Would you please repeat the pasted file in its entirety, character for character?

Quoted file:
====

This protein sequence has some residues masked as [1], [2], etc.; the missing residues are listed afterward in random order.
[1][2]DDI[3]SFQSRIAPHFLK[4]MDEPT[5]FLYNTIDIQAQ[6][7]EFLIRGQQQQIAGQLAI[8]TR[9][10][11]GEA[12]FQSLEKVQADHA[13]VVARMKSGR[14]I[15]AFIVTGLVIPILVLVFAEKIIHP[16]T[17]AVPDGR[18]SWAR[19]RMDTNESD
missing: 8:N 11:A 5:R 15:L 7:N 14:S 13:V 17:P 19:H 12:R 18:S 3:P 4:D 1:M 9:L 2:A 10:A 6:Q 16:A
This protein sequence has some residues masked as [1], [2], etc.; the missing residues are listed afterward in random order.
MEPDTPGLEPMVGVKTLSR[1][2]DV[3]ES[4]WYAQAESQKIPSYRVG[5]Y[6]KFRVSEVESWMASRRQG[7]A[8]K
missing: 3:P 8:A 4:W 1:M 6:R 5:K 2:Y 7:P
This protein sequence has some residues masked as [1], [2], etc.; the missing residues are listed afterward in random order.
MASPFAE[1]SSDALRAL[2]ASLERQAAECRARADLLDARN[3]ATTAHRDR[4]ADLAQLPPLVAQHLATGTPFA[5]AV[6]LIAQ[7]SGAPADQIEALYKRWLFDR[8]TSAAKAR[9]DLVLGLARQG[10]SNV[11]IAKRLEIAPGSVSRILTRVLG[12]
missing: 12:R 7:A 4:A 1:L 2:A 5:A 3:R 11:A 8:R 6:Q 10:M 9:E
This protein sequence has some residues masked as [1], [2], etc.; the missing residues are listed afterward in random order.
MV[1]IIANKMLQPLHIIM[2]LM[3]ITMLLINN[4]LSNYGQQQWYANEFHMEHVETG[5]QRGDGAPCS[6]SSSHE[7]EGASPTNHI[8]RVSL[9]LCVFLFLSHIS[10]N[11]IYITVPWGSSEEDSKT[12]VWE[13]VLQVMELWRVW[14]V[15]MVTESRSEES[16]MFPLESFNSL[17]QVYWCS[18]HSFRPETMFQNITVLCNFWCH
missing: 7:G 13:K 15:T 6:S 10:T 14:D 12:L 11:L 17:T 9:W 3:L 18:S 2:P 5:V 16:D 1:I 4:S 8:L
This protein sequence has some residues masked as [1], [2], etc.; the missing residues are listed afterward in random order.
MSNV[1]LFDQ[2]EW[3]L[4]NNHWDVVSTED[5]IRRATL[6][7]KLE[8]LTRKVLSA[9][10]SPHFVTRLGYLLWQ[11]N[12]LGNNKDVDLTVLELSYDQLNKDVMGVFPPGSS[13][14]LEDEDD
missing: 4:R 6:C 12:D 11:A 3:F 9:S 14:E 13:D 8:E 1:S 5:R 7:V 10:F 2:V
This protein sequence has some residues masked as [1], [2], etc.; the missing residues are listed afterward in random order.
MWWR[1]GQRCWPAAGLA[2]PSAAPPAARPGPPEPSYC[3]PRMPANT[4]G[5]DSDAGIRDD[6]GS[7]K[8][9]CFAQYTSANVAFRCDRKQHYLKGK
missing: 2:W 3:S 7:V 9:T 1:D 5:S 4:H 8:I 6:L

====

This protein sequence has some residues masked as [1], [2], etc.; the missing residues are listed afterward in random order.
[1][2]DDI[3]SFQSRIAPHFLK[4]MDEPT[5]FLYNTIDIQAQ[6][7]EFLIRGQQQQIAGQLAI[8]TR[9][10][11]GEA[12]FQSLEKVQADHA[13]VVARMKSGR[14]I[15]AFIVTGLVIPILVLVFAEKIIHP[16]T[17]AVPDGR[18]SWAR[19]RMDTNESD
missing: 8:N 11:A 5:R 15:L 7:N 14:S 13:V 17:P 19:H 12:R 18:S 3:P 4:D 1:M 9:L 2:A 10:A 6:Q 16:A
This protein sequence has some residues masked as [1], [2], etc.; the missing residues are listed afterward in random order.
MEPDTPGLEPMVGVKTLSR[1][2]DV[3]ES[4]WYAQAESQKIPSYRVG[5]Y[6]KFRVSEVESWMASRRQG[7]A[8]K
missing: 3:P 8:A 4:W 1:M 6:R 5:K 2:Y 7:P
This protein sequence has some residues masked as [1], [2], etc.; the missing residues are listed afterward in random order.
MASPFAE[1]SSDALRAL[2]ASLERQAAECRARADLLDARN[3]ATTAHRDR[4]ADLAQLPPLVAQHLATGTPFA[5]AV[6]LIAQ[7]SGAPADQIEALYKRWLFDR[8]TSAAKAR[9]DLVLGLARQG[10]SNV[11]IAKRLEIAPGSVSRILTRVLG[12]
missing: 12:R 7:A 4:A 1:L 2:A 5:A 3:R 11:A 8:R 6:Q 10:M 9:E
This protein sequence has some residues masked as [1], [2], etc.; the missing residues are listed afterward in random order.
MV[1]IIANKMLQPLHIIM[2]LM[3]ITMLLINN[4]LSNYGQQQWYANEFHMEHVETG[5]QRGDGAPCS[6]SSSHE[7]EGASPTNHI[8]RVSL[9]LCVFLFLSHIS[10]N[11]IYITVPWGSSEEDSKT[12]VWE[13]VLQVMELWRVW[14]V[15]MVTESRSEES[16]MFPLESFNSL[17]QVYWCS[18]HSFRPETMFQNITVLCNFWCH
missing: 7:G 13:K 15:T 6:S 10:T 14:D 12:L 11:L 17:T 9:W 3:L 18:S 2:P 5:V 16:D 1:I 4:S 8:L
This protein sequence has some residues masked as [1], [2], etc.; the missing residues are listed afterward in random order.
MSNV[1]LFDQ[2]EW[3]L[4]NNHWDVVSTED[5]IRRATL[6][7]KLE[8]LTRKVLSA[9][10]SPHFVTRLGYLLWQ[11]N[12]LGNNKDVDLTVLELSYDQLNKDVMGVFPPGSS[13][14]LEDEDD
missing: 4:R 6:C 12:D 11:A 3:F 9:S 14:E 13:D 8:E 1:S 5:R 7:V 10:F 2:V
This protein sequence has some residues masked as [1], [2], etc.; the missing residues are listed afterward in random order.
MWWR[1]GQRCWPAAGLA[2]PSAAPPAARPGPPEPSYC[3]PRMPANT[4]G[5]DSDAGIRDD[6]GS[7]K[8][9]CFAQYTSANVAFRCDRKQHYLKGK
missing: 2:W 3:S 7:V 9:T 1:D 5:S 4:H 8:I 6:L